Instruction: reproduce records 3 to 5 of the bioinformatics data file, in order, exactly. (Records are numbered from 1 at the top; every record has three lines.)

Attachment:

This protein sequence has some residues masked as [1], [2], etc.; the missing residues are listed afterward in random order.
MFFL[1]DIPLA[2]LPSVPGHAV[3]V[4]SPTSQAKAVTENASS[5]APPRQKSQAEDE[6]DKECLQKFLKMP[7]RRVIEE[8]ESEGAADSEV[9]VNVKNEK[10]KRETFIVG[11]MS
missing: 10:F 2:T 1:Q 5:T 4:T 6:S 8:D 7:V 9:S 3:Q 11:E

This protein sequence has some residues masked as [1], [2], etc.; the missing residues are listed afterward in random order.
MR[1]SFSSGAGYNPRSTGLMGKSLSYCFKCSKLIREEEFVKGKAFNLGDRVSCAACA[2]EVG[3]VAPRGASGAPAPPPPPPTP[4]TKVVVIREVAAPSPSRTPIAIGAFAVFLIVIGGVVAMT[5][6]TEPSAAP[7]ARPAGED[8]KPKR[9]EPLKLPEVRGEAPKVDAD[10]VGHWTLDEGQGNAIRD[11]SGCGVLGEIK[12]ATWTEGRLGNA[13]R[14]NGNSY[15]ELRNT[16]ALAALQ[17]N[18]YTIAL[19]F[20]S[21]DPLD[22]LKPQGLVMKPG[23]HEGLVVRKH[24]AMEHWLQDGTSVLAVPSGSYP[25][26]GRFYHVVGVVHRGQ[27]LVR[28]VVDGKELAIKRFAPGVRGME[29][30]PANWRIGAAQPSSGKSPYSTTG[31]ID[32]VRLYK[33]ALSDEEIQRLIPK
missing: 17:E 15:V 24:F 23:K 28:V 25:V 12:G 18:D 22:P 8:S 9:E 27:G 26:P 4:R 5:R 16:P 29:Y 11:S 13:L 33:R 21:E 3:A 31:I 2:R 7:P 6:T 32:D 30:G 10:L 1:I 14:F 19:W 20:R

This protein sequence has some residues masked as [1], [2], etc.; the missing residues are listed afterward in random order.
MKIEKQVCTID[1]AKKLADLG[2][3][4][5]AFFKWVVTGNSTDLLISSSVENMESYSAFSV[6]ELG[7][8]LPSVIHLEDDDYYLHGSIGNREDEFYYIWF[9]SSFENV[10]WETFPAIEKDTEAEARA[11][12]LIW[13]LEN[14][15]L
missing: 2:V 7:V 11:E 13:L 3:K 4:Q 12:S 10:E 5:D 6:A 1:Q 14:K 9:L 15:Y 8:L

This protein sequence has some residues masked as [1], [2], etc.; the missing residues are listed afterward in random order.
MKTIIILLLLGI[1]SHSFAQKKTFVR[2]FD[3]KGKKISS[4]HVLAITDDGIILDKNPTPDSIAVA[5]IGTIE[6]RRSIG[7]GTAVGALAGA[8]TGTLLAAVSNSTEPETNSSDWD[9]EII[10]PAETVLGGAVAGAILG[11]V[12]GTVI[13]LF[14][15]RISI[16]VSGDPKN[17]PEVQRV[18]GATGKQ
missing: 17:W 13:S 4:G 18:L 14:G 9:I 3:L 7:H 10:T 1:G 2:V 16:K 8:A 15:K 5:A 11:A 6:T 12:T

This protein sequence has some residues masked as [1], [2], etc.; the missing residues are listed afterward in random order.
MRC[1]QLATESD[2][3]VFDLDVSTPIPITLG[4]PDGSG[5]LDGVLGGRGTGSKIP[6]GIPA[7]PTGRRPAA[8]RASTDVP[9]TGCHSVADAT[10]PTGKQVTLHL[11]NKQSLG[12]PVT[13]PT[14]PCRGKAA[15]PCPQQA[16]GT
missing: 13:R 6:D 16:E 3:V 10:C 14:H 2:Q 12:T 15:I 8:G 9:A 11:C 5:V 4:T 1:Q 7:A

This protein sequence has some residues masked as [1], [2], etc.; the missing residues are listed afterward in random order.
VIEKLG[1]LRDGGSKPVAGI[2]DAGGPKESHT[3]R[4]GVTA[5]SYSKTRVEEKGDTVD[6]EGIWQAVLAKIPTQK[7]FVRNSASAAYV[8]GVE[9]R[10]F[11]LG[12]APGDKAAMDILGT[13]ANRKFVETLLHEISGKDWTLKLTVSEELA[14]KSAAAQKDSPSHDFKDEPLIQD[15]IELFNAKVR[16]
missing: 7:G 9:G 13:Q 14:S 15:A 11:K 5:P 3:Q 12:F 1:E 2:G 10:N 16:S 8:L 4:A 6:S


This protein sequence has some residues masked as [1], [2], etc.; the missing residues are listed afterward in random order.
MKIEKQVCTID[1]AKKLADLG[2][3][4][5]AFFKWVVTGNSTDLLISSSVENMESYSAFSV[6]ELG[7][8]LPSVIHLEDDDYYLHGSIGNREDEFYYIWF[9]SSFENV[10]WETFPAIEKDTEAEARA[11][12]LIW[13]LEN[14][15]L
missing: 2:V 7:V 11:E 13:L 3:K 4:Q 12:S 10:E 5:D 6:A 1:Q 14:K 9:L 15:Y 8:L

This protein sequence has some residues masked as [1], [2], etc.; the missing residues are listed afterward in random order.
MKTIIILLLLGI[1]SHSFAQKKTFVR[2]FD[3]KGKKISS[4]HVLAITDDGIILDKNPTPDSIAVA[5]IGTIE[6]RRSIG[7]GTAVGALAGA[8]TGTLLAAVSNSTEPETNSSDWD[9]EII[10]PAETVLGGAVAGAILG[11]V[12]GTVI[13]LF[14][15]RISI[16]VSGDPKN[17]PEVQRV[18]GATGKQ
missing: 17:W 13:S 4:G 18:L 14:G 9:I 3:L 7:H 10:T 1:G 2:V 16:K 8:A 15:K 5:A 11:A 6:T 12:T

This protein sequence has some residues masked as [1], [2], etc.; the missing residues are listed afterward in random order.
MRC[1]QLATESD[2][3]VFDLDVSTPIPITLG[4]PDGSG[5]LDGVLGGRGTGSKIP[6]GIPA[7]PTGRRPAA[8]RASTDVP[9]TGCHSVADAT[10]PTGKQVTLHL[11]NKQSLG[12]PVT[13]PT[14]PCRGKAA[15]PCPQQA[16]GT
missing: 13:R 6:D 16:E 3:V 10:C 14:H 2:Q 12:T 15:I 8:G 9:A 11:C 5:V 4:T 1:Q 7:A